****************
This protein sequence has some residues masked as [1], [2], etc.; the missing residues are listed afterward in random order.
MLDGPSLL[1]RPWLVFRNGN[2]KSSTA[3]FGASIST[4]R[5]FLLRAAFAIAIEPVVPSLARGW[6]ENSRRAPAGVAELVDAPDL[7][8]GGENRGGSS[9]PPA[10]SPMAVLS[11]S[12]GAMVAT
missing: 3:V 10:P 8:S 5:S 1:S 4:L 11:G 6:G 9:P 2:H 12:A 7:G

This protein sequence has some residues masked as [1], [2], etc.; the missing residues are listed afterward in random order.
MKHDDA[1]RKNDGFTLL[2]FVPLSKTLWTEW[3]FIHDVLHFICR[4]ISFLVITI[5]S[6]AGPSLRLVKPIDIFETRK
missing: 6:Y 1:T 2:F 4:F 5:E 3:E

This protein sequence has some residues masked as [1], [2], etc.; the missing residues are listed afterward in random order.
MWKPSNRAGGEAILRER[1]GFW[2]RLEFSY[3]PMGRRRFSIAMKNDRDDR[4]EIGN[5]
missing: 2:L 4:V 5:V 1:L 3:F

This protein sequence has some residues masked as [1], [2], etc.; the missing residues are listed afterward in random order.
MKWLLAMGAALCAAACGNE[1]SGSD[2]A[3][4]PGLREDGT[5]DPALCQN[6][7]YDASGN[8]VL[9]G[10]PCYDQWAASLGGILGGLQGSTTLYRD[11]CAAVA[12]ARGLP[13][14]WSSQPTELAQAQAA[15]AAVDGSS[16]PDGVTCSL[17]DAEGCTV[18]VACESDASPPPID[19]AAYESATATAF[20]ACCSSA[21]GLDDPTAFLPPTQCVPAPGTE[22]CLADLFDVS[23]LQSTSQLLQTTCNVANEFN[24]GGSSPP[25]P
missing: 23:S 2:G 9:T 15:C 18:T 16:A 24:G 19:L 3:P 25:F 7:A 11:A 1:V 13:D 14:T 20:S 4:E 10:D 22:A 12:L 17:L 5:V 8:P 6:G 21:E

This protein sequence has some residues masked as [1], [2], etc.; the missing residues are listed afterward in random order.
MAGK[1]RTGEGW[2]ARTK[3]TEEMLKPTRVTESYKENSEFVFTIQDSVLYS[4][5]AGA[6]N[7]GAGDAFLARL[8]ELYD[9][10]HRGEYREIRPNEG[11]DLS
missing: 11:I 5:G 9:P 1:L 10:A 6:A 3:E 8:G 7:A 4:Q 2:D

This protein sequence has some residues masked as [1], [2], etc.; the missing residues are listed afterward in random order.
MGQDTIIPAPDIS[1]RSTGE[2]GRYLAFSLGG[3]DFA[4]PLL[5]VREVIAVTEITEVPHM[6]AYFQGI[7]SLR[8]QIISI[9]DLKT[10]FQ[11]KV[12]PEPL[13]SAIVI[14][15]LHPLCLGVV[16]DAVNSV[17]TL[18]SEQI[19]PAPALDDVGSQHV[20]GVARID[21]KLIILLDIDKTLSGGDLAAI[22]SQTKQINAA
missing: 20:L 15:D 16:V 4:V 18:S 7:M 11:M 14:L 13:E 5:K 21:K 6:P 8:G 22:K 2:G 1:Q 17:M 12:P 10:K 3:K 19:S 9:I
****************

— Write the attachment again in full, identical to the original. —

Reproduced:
This protein sequence has some residues masked as [1], [2], etc.; the missing residues are listed afterward in random order.
MLDGPSLL[1]RPWLVFRNGN[2]KSSTA[3]FGASIST[4]R[5]FLLRAAFAIAIEPVVPSLARGW[6]ENSRRAPAGVAELVDAPDL[7][8]GGENRGGSS[9]PPA[10]SPMAVLS[11]S[12]GAMVAT
missing: 3:V 10:P 8:S 5:S 1:S 4:L 11:G 6:G 9:P 2:H 12:A 7:G

This protein sequence has some residues masked as [1], [2], etc.; the missing residues are listed afterward in random order.
MKHDDA[1]RKNDGFTLL[2]FVPLSKTLWTEW[3]FIHDVLHFICR[4]ISFLVITI[5]S[6]AGPSLRLVKPIDIFETRK
missing: 6:Y 1:T 2:F 4:F 5:E 3:E

This protein sequence has some residues masked as [1], [2], etc.; the missing residues are listed afterward in random order.
MWKPSNRAGGEAILRER[1]GFW[2]RLEFSY[3]PMGRRRFSIAMKNDRDDR[4]EIGN[5]
missing: 2:L 4:V 5:V 1:L 3:F

This protein sequence has some residues masked as [1], [2], etc.; the missing residues are listed afterward in random order.
MKWLLAMGAALCAAACGNE[1]SGSD[2]A[3][4]PGLREDGT[5]DPALCQN[6][7]YDASGN[8]VL[9]G[10]PCYDQWAASLGGILGGLQGSTTLYRD[11]CAAVA[12]ARGLP[13][14]WSSQPTELAQAQAA[15]AAVDGSS[16]PDGVTCSL[17]DAEGCTV[18]VACESDASPPPID[19]AAYESATATAF[20]ACCSSA[21]GLDDPTAFLPPTQCVPAPGTE[22]CLADLFDVS[23]LQSTSQLLQTTCNVANEFN[24]GGSSPP[25]P
missing: 23:S 2:G 9:T 15:C 18:T 16:A 24:G 19:L 3:P 25:F 7:A 11:A 1:V 13:D 14:T 20:S 4:E 10:D 22:A 12:L 17:L 5:V 8:P 6:G 21:E

This protein sequence has some residues masked as [1], [2], etc.; the missing residues are listed afterward in random order.
MAGK[1]RTGEGW[2]ARTK[3]TEEMLKPTRVTESYKENSEFVFTIQDSVLYS[4][5]AGA[6]N[7]GAGDAFLARL[8]ELYD[9][10]HRGEYREIRPNEG[11]DLS
missing: 11:I 5:G 9:P 1:L 10:A 6:A 3:E 8:G 7:A 4:Q 2:D

This protein sequence has some residues masked as [1], [2], etc.; the missing residues are listed afterward in random order.
MGQDTIIPAPDIS[1]RSTGE[2]GRYLAFSLGG[3]DFA[4]PLL[5]VREVIAVTEITEVPHM[6]AYFQGI[7]SLR[8]QIISI[9]DLKT[10]FQ[11]KV[12]PEPL[13]SAIVI[14][15]LHPLCLGVV[16]DAVNSV[17]TL[18]SEQI[19]PAPALDDVGSQHV[20]GVARID[21]KLIILLDIDKTLSGGDLAAI[22]SQTKQINAA
missing: 20:L 15:D 16:V 4:V 18:S 7:M 11:M 14:L 13:E 5:K 21:K 6:P 8:G 22:K 2:G 1:Q 17:M 12:P 10:K 3:K 19:S 9:I